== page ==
By On the occasion of our 20th anniversary
By Gustavo Arellano
By R. Scott Moxley
By Alfonso Delgado
By Courtney Hamilton
By Joel Beers
By Peter Maguire
By Charles Lam
Silva's blatant aversion to the truth is revealed in every area of debate, including the airport. For example, he has made much of the fact that Sullivan has raised more than $300,000. It frustrates Silva that most of Sullivan's money has come not from inside the 2nd District but from South County residents who aren't fond of the idea of jumbo jets taking off over their homes 24 hours a day. Silva, however, is vulnerable to the same charge-not that he'd admit it.
On Oct. 8, Silva appeared (alone-he refuses to debate) on OCN's Prime Story with host Brooke Robbins. The supervisor immediately slammed Sullivan for accepting contributions from sources outside the 2nd District. "He found he could take, uh, uh, uh, a bribe or whatever you want to call it" by having "fund-raisers every night in South County-and all he talks about at those fund-raisers is the airport," he said.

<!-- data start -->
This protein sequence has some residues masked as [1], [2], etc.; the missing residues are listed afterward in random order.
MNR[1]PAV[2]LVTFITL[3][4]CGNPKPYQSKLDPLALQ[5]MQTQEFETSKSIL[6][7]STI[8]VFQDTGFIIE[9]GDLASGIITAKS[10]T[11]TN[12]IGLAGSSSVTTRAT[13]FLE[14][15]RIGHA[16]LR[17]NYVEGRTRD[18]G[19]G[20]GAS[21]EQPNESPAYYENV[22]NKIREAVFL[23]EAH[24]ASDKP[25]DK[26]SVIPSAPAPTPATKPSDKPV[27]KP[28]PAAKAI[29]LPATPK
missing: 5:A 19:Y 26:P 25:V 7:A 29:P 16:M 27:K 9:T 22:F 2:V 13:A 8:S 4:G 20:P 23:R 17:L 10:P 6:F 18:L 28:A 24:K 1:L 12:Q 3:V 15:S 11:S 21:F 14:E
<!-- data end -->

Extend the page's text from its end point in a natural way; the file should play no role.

"But at the same time he's getting a lot of South County money," Robbins said, "you're also getting a lot of Newport Beach [which is also outside the district] money."
"Actually, I think if you look at my campaign reports," said a smiling Silva, "you didn't see any Newport Beach money in there."
Robbins followed up: "There's reportedly $126,000 that's from outside your district. I would assume most of that came from Newport Beach."
Silva stared at Robbins. Color appeared in his face. "Uh," he finally muttered. "The $126,000 is [from] all over the county. It is not from Newport Beach."
One of the more striking aspects of covering Orange County politics is not that our elected officials lie, but that they feel so comfortable doing it so often on easily verifiable issues. And on television.